The Michigan Legislature passed the K-12 budget and is expected to send Gov. Gretchen Whitmer the rest of the 15 FY 2020 spending bills as soon as Oct. 1, the start of the new fiscal year. Gov. Whitmer is expected to exercise her line-item veto power to keep the state government open beyond Oct. 1, but may scratch as many Republican-specific spending priorities as possible to force them back to the negotiating table to find ways to raise more money for road improvements and schools; Local road funding bills were introduced in the House. HBs 4963 – 4973 were referred to the House Transportation Committee. The 11 bills would allow counties to levy, after a vote of the people, their own registration fees or excise fuel taxes for roads; Gov. Whitmer offered three emergency rules banning all flavored vaping products from Michigan shelves. The orders came after Chief Medical Executive Dr. Joneigh Khaldun described youth vaping as a “public health emergency”; The House and Senate have both passed House Bill 4446, which limits how much a corporation or a union can put toward fundraising events for a political action committee (PAC) and is now headed to the Governor for signature; House and Senate Democrats have introduced a 16-bill package of legislation aimed at cracking down on payroll fraud; Democrats have introduced a 10-bill package to reform the state's unemployment system, which they described as one of the Midwest’s worst unemployment systems in terms of compensation and benefits.The measures would restore the maximum weekly benefit rate indexing formula to 58 percent of the state average weekly wage, while also returning the eligibility period from 20 to the standard 26 weeks.

For more on these and other legislative issues, please click here for the September 2019 Karoub Report.

Senate Majority Leader Mike Shirkey (R-Clarklake) said there will be no government shutdown because “there is no reason for it” in recent comments he made on WJR. Gov. Gretchen Whitmer suggested a continuation budget be prepared in case budget negotiations go beyond October 1–the start of the next fiscal year, but Leader Shirkey said legislative leaders are making “good progress on the budget and some creative ways to address roads.” Some members of the Michigan Legislature allege Attorney General Dana Nessel is trying to “usurp the lawmaking power of her office,” and they are asking to intervene in Enbridge’s lawsuit against her. Enbridge filed the lawsuit in June seeking to enforce its Line 5 Tunnel agreement with the state. Nessel has filed suit against the U.S. Department of Homeland Security, joining more than a dozen states charging a new rule denying green cards to legal immigrants who use public assistance, or might use it, is unconstitutional. Over a dozen Republicans have filed suit in U.S. District Court’s Western Division against Secretary of State Jocelyn Benson in an effort to stop the state’s new citizen redistricting commission and invalidate Proposal 2. A sales tax holiday is propoosed under legislation, HBs 4824 and 4825. If passed and signed into law, parents and teachers wouldn’t pay the 6 percent sales tax on back-to-school pens, glue sticks, clothing and computers under $1,000 on the third Saturday in August. Please click on the August 2019 Karoub Report for more details on these and other legislative issues.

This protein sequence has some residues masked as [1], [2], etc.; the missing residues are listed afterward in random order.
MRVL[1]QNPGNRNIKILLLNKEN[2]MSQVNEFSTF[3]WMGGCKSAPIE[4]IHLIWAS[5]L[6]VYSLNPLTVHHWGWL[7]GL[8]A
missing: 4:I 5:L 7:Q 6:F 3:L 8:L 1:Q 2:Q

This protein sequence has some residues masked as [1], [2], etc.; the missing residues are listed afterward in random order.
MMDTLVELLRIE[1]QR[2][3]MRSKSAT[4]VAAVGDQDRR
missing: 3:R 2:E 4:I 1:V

The Michigan Legislature is on recess, but work continues to find at least $2 billion to address a road funding plan. House Republicans have moved a budget premised on the idea that the 6-cent sales tax stop being collected on gasoline and a penny-for-penny gas tax or excise tax be installed in its place to collect close to $1 billion in road revenue. That would amount to about a 15-cent-per-gallon gas tax increase. Another idea is a 30-year $10 billion bond that would prefund the teacher retirement system and free up $1 billon in the School Aid Fund being diverted from classrooms to pensions. Four alternative road funding bills that would increase the 6 percent Corporate Income Tax another 2.5 percent, raise the fees on heavy trucks, and make a pension income exempt from the income tax have been introduced by House Democrats. Still basking in its 2018 passage of the independent redistricting commission amendment to the state constitution, the grass roots group Voters Not Politicians (VNP) is mulling over running a ballot proposal in 2020 or 2022 that would either extend or eliminate term limits. Sen. Jeff Irwin (D-Ann Arbor) has introduced legislation (SB 416) that would automatically clear misdemeanors involving low-level marijuana use and distribution from Michiganders’ records. The measure would allow some 235,000 people to have those records automatically expunged without having to go through the courts. Attorney General Dana Nessel has filed a lawsuit in Ingham County Circuit Court seeking to close the controversial pipelines in the Straits of Mackinac. She also filed a motion to dismiss Enbridge’s Court of Claims suit that seeks enforcement of agreements made at the end of former Gov. Rick Snyder’s administration that allows the company to build a 4.5 mile, $500 million tunnel under the Straits of Mackinac. In a 5-4 decision, the U.S. Supreme Court declined to rule on partisan gerrymandering opining the issue presents political questions beyond the reach of the federal courts. Two gun-related bills (HBs 4200 and 4201) have been introduced that would reduce the penalty for license holders who conceal and carry in “no-carry” zones. Click here for the July 2019 Karoub Report for more details on these and other legislative issues.